Since the last time I posted about ironing, a few people have asked me for advice about how to iron their clothes using a 19th-century sadiron. I couldn’t tell if they were being sarcastic or not, but in case anyone is interested and doesn’t mind getting a few second-degree burns, here is a step-by-step guide. The whole process is actually easier than you think! (Though I’m assuming here that you think it is really, really, really hard.)
- Before you start heating up your sadiron, make sure it is clean and sanded. You’ll know it wasn’t clean enough if it catches on fire.
- Heat your sadiron on a bed of hot coals. Put out fires as necessary. D.J. insists that I put out fires “the Slow Laundry way,” which he says means dumping a bucket of sand on it. (I end up getting a lot of the sand on the floor, which is why ironing sort of reminds me of a day at the beach. A horrible, horrible day at the beach.)
- If your sadiron has a metal handle, you’ll need to use an oven mitt to pick it up. If your skin starts to blister, then you should consider using two oven mitts.
- The sadiron will need to be hot enough to get wrinkles out, but not so hot that it burns your clothes. You’ll get the hang of it eventually, and you will also burn a lot of clothes. On the plus side, this means there will be fewer clothes to iron.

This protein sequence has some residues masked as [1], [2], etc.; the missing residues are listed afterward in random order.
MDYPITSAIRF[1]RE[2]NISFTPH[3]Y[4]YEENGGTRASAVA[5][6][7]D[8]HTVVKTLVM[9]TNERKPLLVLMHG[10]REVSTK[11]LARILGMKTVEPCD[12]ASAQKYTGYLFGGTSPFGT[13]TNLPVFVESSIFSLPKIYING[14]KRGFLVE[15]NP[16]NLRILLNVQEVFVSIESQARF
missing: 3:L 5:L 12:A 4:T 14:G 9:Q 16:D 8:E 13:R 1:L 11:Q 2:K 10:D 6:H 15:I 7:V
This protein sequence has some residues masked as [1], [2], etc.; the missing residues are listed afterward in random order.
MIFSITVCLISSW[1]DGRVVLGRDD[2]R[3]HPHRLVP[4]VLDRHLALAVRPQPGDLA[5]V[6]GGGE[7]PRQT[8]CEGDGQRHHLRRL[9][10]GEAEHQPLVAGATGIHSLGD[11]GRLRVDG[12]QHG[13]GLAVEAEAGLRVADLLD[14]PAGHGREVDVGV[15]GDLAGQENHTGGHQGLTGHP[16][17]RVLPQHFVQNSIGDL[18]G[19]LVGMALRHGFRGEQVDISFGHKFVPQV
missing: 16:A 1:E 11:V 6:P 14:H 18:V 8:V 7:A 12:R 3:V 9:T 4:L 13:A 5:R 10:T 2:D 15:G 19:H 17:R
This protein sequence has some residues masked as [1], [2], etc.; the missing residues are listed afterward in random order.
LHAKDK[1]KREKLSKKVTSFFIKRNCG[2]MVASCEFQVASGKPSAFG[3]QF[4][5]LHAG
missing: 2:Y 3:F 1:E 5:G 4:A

- After a minute or two, your sadiron will cool off, so you have to put it back on the coals and wait for it to heat up. This is a good time to sweep up all of the clothes-ashes and sand you’ve spilled. I’ve found that a good way to make sweeping more fun is to have a glass of wine while you sweep.
- At this point, it is normal to start fantasizing about packing a suitcase of wrinkle-free clothes and moving to a new city, adopting a new name, and starting a new life away from the oppressive burdens of ironing.
- Oh no, while you were daydreaming your kitchen caught on fire! Don’t panic—this happens all the time. My kitchen is actually on fire as I type this! Ha ha. No, really–but it’s a pretty small fire.